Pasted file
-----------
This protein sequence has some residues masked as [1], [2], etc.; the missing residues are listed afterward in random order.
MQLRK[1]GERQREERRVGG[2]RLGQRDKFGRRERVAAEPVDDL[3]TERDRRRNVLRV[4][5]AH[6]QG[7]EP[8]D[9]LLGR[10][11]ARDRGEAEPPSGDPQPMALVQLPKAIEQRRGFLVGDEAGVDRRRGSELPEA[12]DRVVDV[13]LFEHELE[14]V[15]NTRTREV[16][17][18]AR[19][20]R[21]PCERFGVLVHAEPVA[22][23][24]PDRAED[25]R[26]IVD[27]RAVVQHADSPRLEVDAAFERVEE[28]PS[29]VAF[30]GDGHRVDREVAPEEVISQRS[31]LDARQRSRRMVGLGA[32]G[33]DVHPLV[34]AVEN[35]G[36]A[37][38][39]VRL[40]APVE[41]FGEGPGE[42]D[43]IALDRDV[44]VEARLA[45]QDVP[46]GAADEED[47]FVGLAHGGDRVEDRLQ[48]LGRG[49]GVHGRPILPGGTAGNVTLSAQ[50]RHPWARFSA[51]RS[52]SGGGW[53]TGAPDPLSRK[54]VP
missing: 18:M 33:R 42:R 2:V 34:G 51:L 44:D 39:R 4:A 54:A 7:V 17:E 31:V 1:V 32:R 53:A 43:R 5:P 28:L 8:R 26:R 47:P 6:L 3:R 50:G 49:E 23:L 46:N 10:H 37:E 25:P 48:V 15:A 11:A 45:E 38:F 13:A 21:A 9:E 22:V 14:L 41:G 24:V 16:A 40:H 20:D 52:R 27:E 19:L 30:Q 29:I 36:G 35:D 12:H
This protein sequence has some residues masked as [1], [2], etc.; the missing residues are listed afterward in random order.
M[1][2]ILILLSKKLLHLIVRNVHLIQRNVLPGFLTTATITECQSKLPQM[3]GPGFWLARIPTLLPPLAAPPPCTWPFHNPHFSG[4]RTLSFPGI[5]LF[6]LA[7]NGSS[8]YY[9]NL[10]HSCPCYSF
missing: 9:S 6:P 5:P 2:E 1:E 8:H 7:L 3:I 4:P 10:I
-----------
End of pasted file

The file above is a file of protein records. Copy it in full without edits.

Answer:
This protein sequence has some residues masked as [1], [2], etc.; the missing residues are listed afterward in random order.
MQLRK[1]GERQREERRVGG[2]RLGQRDKFGRRERVAAEPVDDL[3]TERDRRRNVLRV[4][5]AH[6]QG[7]EP[8]D[9]LLGR[10][11]ARDRGEAEPPSGDPQPMALVQLPKAIEQRRGFLVGDEAGVDRRRGSELPEA[12]DRVVDV[13]LFEHELE[14]V[15]NTRTREV[16][17][18]AR[19][20]R[21]PCERFGVLVHAEPVA[22][23][24]PDRAED[25]R[26]IVD[27]RAVVQHADSPRLEVDAAFERVEE[28]PS[29]VAF[30]GDGHRVDREVAPEEVISQRS[31]LDARQRSRRMVGLGA[32]G[33]DVHPLV[34]AVEN[35]G[36]A[37][38][39]VRL[40]APVE[41]FGEGPGE[42]D[43]IALDRDV[44]VEARLA[45]QDVP[46]GAADEED[47]FVGLAHGGDRVEDRLQ[48]LGRG[49]GVHGRPILPGGTAGNVTLSAQ[50]RHPWARFSA[51]RS[52]SGGGW[53]TGAPDPLSRK[54]VP
missing: 18:M 33:R 42:R 2:V 34:G 51:L 44:D 39:R 4:A 54:A 7:V 17:E 31:V 1:V 32:R 53:A 43:R 5:P 28:L 8:R 26:R 47:P 6:L 3:R 50:G 49:E 23:L 46:N 10:H 37:E 25:P 48:V 15:A 11:A 45:E 38:F 13:A 21:A 9:E 22:V 14:L 41:G 24:V 16:A 40:H 20:D 52:R 27:E 19:L 30:Q 29:I 36:G 35:D 12:H
This protein sequence has some residues masked as [1], [2], etc.; the missing residues are listed afterward in random order.
M[1][2]ILILLSKKLLHLIVRNVHLIQRNVLPGFLTTATITECQSKLPQM[3]GPGFWLARIPTLLPPLAAPPPCTWPFHNPHFSG[4]RTLSFPGI[5]LF[6]LA[7]NGSS[8]YY[9]NL[10]HSCPCYSF
missing: 9:S 6:P 5:P 2:E 1:E 8:H 7:L 3:I 4:P 10:I